•  Being suitable and appropriate to the restriction of limitation of the site: every site has its limitation and advantages….there is a need a determine what site is best suitable for…and not forced out of balance with its neighbour.
  •  Bound by Mountains and Near Water: culturally, the Chinese prefer a landscape strategy that is hidden nature and is part of it rather than being exposed and set oneself above nature.
  •  Carry the Yin and Embrace the Yang: A Feng Shui house should be protected from the cold wind and facing the warm sun …if no protection nearby, then the wind will penetrate the bones, and bring the owners increasing defeat.
  •  Observe the Form and Examine the Configuration: …so observation and investigation of the land to locate the correct form…is one of the core principles of Feng Shui … this allows the designer to have a comprehensive appreciation of what he or she is dealing with.
  • Examine the Geology of the land: place where tin is produced is not suitable for agriculture, there the inhabitants are usually poor and has to emigrate to survive.
  •  Analyze the Quality of Water: the quality of water (especially drinking water) often determines the quality of ife because plants need to be watered and humans need to drink constantly.
  • Determine the Amount and the Standard: “Feng Shui has an affinity with sustainable development; a guideline we can adhere to so the resource can keep up with the population growth … we should not waste the land or the resource, nor should we allow an insufficient land size to create unnecessary pressure.
  • Take Advantage of the Sheng Qi: Sheng Qi is the life force makes things grows…Sheng Qi can be cultivated by adjusting the Yin and Yang balance of a situation so they are in harmony and mutually supports each other.
  • Suitability Located in the Middle and Residing in the Middle: the reason why historical capitals in China were never located in the coastal cities like Guangzhou or Shanghai because a capital needs to be centrally located… urban business centre is always located in the middle of a modern city.
  •  Aesthetic Appreciation: with our five senses and our mind, an aesthetic appreciation of a built form in its environment become important part of Feng Shui.
  • Greening the Environment: the amount of trees and wood can give an indication of the quality of the Feng Shui of a site.
  • Feng Shui can be Transformed and Improved: the Feng Shui of a place can be remoulded to improve its quality…in the process of enhancement, the natural environment should be respected at all times.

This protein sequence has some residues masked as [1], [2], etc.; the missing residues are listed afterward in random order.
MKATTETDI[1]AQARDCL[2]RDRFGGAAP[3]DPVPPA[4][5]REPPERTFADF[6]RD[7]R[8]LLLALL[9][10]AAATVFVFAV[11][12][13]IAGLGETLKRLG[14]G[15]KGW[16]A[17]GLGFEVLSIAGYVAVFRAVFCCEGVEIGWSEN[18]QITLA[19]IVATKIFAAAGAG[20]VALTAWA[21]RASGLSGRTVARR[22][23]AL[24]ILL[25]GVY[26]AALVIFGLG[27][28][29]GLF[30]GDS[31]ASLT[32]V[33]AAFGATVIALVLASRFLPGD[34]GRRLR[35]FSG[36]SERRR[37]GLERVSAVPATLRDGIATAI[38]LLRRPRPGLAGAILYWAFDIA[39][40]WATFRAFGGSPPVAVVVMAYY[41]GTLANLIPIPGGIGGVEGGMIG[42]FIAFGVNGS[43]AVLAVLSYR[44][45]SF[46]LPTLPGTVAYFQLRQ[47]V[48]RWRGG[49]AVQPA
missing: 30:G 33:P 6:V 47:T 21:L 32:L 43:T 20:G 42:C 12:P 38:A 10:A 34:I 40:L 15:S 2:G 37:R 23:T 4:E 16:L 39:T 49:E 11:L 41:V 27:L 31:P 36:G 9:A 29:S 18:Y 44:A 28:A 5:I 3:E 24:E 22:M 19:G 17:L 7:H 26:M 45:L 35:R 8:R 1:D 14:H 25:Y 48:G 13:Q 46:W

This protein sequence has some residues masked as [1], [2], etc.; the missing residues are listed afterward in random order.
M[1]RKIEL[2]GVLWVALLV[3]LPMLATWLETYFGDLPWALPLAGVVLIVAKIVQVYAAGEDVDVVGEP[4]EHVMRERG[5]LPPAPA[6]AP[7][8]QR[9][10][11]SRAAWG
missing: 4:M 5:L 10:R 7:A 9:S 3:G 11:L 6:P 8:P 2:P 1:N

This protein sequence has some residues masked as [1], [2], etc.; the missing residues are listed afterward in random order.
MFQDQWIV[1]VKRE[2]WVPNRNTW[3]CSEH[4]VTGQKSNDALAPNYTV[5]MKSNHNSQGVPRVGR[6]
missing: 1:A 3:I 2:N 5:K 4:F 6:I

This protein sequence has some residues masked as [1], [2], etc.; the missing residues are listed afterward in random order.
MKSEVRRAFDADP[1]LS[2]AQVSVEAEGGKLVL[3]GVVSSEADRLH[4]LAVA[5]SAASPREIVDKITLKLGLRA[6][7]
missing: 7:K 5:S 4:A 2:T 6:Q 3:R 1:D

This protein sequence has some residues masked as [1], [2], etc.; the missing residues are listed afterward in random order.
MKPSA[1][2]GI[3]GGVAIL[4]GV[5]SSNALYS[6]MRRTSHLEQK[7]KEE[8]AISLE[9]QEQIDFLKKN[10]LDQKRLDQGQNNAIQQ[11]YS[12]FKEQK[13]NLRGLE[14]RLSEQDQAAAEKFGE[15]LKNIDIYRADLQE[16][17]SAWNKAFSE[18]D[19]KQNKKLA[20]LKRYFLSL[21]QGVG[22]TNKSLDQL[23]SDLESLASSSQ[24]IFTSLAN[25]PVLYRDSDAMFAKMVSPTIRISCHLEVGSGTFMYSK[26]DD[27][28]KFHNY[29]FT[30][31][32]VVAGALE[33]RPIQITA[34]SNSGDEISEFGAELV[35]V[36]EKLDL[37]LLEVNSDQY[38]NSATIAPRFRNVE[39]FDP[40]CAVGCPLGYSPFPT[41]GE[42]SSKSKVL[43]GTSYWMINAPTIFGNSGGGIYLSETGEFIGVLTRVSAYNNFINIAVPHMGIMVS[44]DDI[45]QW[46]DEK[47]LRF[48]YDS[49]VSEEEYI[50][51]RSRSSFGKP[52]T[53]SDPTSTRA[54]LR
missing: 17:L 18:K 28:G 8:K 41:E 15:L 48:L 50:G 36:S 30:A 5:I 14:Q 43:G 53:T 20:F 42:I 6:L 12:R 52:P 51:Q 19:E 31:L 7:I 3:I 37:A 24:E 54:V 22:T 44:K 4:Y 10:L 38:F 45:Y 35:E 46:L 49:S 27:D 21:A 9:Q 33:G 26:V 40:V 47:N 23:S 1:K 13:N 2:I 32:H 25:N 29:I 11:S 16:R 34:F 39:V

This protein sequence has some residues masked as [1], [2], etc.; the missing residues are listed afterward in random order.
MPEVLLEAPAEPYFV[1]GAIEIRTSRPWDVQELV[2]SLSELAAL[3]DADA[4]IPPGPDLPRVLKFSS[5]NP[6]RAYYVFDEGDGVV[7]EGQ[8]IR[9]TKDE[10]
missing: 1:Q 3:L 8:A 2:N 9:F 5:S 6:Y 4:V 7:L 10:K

• Yin Yang Dialectics to Achieve Harmony; in practice, when we observe and analyse a situation, we can contrast and find the extremes…we can find an appropriate solution lying somewhere within the bound of the two poles.
  • Being Timely and Affectionate; …Feng Shui, in essence, examines and contemplates this intimate relationship between humans and nature.

These core principles are still relevant to planning urban settlements today and continue to align with the objectives of 21st century planning, despite having been around for long times in oriental culture. The core principles are explored greater by Howard Choy at this website.   

Indeed, not all principles can be immediately applied in the blink of an eye, but whatever time, place or culture, we continue to work towards one goal – to create safe, vibrant and happy urban environments for all. So, as even more discussions within the industry continue emerge, is there possibility for such ideas to influence the future of the Melbourne?

Big Problems / Small Solutions

By Brodie Blades

A tiny house parked in the backstreets of Vancouver, BC (author's own photo)

There’s an interesting dichotomy at play between town planning and the free market in major Australia cities. On the one hand, it makes complete sense to encourage housing intensification in well-serviced locations such as inner-city areas, but - on the other hand - the price of property in such locations is prohibitive for the bulk of younger home buyers. Add to this the unprecedented exposure of potential purchasers to new ideas and concepts (as well as the emerging generational awareness that material possessions and ‘keeping up with the Joneses’ does not necessarily bring happiness) and it is easy to understand why the ‘tiny house movement’ (that is, the notion of living in extremely small movable dwellings) is gaining popularity and traction as a legitimate lifestyle option.

But where does this fit in an Australia planning context?

Originating in North America, the basic premise of the tiny house movement is that keeping a small house ‘mobile’ by attaching them to a trailer base bypasses local planning and building requirements. After all, you don't need planning approval to park your caravan but you may to build a house. In Australia, the legitimacy of this approach was recently tested when a Brisbane-based couple won approval through the Queensland Building and Development Dispute Resolution Committee to keep their 18m2 tiny house parked within their inner-city backyard after Brisbane City Council previously ruled that structural approvals were required. Whilst the ‘rules’ around tiny houses in SEQ differs from municipality to municipality (they are prohibited outright on the Gold Coast but permissible on the Sunshine Coast with conditions), the Lord Mayor of Brisbane has indicated that the regulations around tiny houses in Australia’s most populous LGA will be revised shortly for greater clarity.